As the knight, his squire and the rest of our characters tour medieval Sweden, we see them confront every horror that the Dark Ages brought to bear. We see opportunistic theft, attempted rape, mockery and scapegoating out of total ignorance, and a mentally ill woman burned as a witch. Everyone is terrified of the black plague, and their inability to cope with it brings out the worst in humanity. As a troupe of bards attempt to alleviate a small town with songs and dance, a Christian passion play comes crashing through the streets, whipping themselves bloody, wailing and begging the sky for relief and forgiveness that will not come. No doubt they will spread the plague further before they drop their heavy wooden crosses and die in agony. Our main characters look on, wondering where the human race went wrong.

The knight endures all this while delaying his inevitable loss on the chess board and seeking answers to the questions that tear at his faith. In the end, none are satisfactory, and yet he remains stalwart in his quest for redemption. When death comes for him and his companions, the knight's good deeds have been accomplished and the cynical squire stares his mortality down, demonstrating that humanity can still perform at its best in the absolute worst circumstances.

There is virtually no fat in this film. It is clean in its beautiful black and white frames, crisp editing and purposeful dialogue. Although mostly bleak in their humor, there are a few laughs to be had among the 96 minutes of existential dread. We're even given a clarifying moment of hope and joy before the credits appear. This timeless piece is Ingmar Bergman's master work and it's as good as films get.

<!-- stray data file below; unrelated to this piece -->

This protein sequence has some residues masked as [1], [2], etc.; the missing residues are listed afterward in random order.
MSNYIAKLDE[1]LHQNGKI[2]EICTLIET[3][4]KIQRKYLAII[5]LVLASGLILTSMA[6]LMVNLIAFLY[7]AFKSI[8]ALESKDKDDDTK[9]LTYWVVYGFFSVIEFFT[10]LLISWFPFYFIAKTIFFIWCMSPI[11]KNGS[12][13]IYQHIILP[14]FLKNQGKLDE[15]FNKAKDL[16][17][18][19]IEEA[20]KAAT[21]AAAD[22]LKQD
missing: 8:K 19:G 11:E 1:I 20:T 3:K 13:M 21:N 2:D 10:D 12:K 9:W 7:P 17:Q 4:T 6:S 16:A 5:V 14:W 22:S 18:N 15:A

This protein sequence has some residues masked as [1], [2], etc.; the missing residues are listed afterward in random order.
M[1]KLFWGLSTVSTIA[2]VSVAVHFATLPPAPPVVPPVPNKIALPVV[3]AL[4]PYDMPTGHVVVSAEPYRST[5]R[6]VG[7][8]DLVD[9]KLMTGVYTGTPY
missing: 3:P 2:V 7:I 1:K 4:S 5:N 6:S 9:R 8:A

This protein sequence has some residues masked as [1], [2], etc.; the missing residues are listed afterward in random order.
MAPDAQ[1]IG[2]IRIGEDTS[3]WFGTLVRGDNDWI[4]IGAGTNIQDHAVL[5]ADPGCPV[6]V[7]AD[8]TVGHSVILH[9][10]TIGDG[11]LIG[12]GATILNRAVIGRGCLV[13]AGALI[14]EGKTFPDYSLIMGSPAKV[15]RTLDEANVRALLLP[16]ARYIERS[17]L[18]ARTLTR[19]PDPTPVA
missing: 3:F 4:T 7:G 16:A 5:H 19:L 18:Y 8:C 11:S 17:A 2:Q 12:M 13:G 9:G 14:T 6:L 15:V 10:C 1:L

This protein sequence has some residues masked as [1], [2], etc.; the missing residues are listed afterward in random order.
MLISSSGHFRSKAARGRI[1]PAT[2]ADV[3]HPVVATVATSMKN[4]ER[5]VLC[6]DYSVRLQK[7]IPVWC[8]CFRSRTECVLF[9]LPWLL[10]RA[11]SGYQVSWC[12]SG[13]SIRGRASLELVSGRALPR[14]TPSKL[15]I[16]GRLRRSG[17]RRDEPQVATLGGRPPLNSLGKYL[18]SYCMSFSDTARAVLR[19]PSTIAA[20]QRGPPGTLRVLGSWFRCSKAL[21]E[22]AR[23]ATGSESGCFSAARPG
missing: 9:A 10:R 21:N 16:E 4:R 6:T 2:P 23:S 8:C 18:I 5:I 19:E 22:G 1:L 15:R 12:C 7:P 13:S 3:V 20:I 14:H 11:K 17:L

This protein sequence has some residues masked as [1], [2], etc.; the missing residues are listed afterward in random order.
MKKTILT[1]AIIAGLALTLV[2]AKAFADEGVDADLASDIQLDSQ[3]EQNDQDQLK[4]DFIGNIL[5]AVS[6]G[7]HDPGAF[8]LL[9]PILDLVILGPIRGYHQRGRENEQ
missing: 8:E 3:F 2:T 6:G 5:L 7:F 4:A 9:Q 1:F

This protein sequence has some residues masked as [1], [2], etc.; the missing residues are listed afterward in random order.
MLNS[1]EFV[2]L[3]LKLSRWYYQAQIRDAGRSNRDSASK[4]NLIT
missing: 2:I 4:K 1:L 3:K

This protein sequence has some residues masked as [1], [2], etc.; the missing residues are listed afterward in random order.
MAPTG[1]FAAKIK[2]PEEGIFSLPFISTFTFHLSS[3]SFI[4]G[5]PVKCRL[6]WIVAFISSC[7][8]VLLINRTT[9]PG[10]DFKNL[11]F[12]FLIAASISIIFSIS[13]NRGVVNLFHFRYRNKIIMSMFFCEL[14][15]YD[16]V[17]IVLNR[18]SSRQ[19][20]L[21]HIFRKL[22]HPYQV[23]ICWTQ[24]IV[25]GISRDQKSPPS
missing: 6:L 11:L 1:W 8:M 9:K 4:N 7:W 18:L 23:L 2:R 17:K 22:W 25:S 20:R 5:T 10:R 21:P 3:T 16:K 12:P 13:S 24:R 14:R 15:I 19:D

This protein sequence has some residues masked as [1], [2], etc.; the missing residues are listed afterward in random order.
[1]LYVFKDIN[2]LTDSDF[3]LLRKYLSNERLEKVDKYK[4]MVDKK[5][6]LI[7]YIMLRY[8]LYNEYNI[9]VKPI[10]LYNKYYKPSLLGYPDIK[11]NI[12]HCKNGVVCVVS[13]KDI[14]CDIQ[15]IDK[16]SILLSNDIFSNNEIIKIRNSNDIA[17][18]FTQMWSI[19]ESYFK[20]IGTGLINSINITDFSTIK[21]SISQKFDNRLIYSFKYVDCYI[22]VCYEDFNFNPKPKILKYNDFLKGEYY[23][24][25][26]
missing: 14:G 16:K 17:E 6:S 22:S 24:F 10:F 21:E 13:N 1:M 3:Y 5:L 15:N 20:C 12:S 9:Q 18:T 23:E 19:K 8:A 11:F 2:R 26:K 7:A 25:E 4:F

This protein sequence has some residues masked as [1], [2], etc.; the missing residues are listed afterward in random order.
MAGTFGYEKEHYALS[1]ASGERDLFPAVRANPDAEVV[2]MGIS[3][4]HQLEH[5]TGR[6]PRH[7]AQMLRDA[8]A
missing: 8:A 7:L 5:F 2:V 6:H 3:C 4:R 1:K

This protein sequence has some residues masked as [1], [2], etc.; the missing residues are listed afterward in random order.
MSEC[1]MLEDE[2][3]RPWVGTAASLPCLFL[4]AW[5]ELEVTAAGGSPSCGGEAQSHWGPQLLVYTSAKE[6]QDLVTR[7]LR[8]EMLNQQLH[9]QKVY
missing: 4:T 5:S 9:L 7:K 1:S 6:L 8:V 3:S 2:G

0 comments, Reply to this entry

In Space, No One Can Hear You Vomit

Posted : 7 months, 1 week ago on 5 May 2017 09:02 (A review of Passengers)

Passengers. It's a movie. About dating. In space.

It reminded me of Red Planet, which isn't surprising, since it's the saddest excuse for science fiction that I've sat through since Red Planet.

This movie wanted so badly to be "Moon", but ended up being a poorly scripted soap opera between two conventionally popular actors with no chemistry. It took itself seriously when it really shouldn't have. I like Red Planet slightly better for being self-aware enough to let Val Kilmer say "Fuck this planet!" and end with a Carrie Moss soliloquy about how she's going to spend some time with the space janitor. Either make a real piece of science fiction or be honest about the fact that you're making schlock.


Ship design was cool
Bartender was most likely a homage to a much better film (The Shining)
I have a new director to hate (Morten Tyldum)


Chris Pratt
Jennifer Lawrence
The plot
Endless melodrama
Shameful use of Laurence Fishburne in a sad, 10 minute supporting role
Hideous credits music
Unlike Red Planet, it made money

If Chris Pratt, Jennifer Lawrence and Morten Tyldum each get hit by a flaming bus tomorrow, and die, I still will not believe in god.

0 comments, Reply to this entry

All Shell, No Ghost

Posted : 8 months, 1 week ago on 6 April 2017 10:10 (A review of Ghost in the Shell)